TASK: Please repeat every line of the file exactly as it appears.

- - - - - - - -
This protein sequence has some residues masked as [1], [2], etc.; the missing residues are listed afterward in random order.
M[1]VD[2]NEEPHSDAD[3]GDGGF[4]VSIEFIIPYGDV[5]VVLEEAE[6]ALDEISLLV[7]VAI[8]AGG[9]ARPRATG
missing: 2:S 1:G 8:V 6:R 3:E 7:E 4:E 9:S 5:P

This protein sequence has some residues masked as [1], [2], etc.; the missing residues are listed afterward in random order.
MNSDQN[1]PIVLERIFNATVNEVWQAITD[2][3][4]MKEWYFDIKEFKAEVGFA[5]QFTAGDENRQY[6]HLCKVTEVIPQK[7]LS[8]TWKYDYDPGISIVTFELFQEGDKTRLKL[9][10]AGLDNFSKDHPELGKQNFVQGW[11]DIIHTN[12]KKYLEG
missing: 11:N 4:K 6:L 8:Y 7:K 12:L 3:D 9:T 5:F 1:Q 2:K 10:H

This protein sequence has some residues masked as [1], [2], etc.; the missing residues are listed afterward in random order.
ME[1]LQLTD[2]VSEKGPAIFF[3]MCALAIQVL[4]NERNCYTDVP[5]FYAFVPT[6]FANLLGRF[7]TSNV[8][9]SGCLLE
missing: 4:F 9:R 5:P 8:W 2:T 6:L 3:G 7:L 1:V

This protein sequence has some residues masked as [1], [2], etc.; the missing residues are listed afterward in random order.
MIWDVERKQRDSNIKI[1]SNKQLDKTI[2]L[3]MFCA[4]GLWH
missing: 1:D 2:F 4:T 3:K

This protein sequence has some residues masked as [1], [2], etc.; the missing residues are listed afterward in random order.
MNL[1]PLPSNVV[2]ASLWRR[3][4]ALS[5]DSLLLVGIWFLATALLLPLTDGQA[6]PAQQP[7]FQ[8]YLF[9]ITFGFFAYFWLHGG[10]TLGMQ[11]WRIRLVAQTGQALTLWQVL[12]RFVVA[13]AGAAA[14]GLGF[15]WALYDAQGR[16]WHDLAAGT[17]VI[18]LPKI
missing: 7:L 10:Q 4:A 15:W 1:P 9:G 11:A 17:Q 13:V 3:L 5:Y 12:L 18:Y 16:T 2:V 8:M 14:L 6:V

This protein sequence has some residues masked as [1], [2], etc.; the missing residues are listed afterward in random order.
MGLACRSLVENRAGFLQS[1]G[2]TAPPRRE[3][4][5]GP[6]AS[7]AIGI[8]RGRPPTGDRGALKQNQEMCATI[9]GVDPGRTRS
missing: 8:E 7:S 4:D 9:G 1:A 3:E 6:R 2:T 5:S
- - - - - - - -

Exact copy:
This protein sequence has some residues masked as [1], [2], etc.; the missing residues are listed afterward in random order.
M[1]VD[2]NEEPHSDAD[3]GDGGF[4]VSIEFIIPYGDV[5]VVLEEAE[6]ALDEISLLV[7]VAI[8]AGG[9]ARPRATG
missing: 2:S 1:G 8:V 6:R 3:E 7:E 4:E 9:S 5:P

This protein sequence has some residues masked as [1], [2], etc.; the missing residues are listed afterward in random order.
MNSDQN[1]PIVLERIFNATVNEVWQAITD[2][3][4]MKEWYFDIKEFKAEVGFA[5]QFTAGDENRQY[6]HLCKVTEVIPQK[7]LS[8]TWKYDYDPGISIVTFELFQEGDKTRLKL[9][10]AGLDNFSKDHPELGKQNFVQGW[11]DIIHTN[12]KKYLEG
missing: 11:N 4:K 6:L 8:Y 7:K 12:L 3:D 9:T 5:F 1:Q 2:K 10:H

This protein sequence has some residues masked as [1], [2], etc.; the missing residues are listed afterward in random order.
ME[1]LQLTD[2]VSEKGPAIFF[3]MCALAIQVL[4]NERNCYTDVP[5]FYAFVPT[6]FANLLGRF[7]TSNV[8][9]SGCLLE
missing: 4:F 9:R 5:P 8:W 2:T 6:L 3:G 7:L 1:V

This protein sequence has some residues masked as [1], [2], etc.; the missing residues are listed afterward in random order.
MIWDVERKQRDSNIKI[1]SNKQLDKTI[2]L[3]MFCA[4]GLWH
missing: 1:D 2:F 4:T 3:K

This protein sequence has some residues masked as [1], [2], etc.; the missing residues are listed afterward in random order.
MNL[1]PLPSNVV[2]ASLWRR[3][4]ALS[5]DSLLLVGIWFLATALLLPLTDGQA[6]PAQQP[7]FQ[8]YLF[9]ITFGFFAYFWLHGG[10]TLGMQ[11]WRIRLVAQTGQALTLWQVL[12]RFVVA[13]AGAAA[14]GLGF[15]WALYDAQGR[16]WHDLAAGT[17]VI[18]LPKI
missing: 7:L 10:Q 4:A 15:W 1:P 9:G 11:A 17:Q 13:V 3:L 5:Y 12:L 18:Y 16:T 2:V 8:M 14:L 6:V

This protein sequence has some residues masked as [1], [2], etc.; the missing residues are listed afterward in random order.
MGLACRSLVENRAGFLQS[1]G[2]TAPPRRE[3][4][5]GP[6]AS[7]AIGI[8]RGRPPTGDRGALKQNQEMCATI[9]GVDPGRTRS
missing: 8:E 7:S 4:D 9:G 1:A 3:E 6:R 2:T 5:S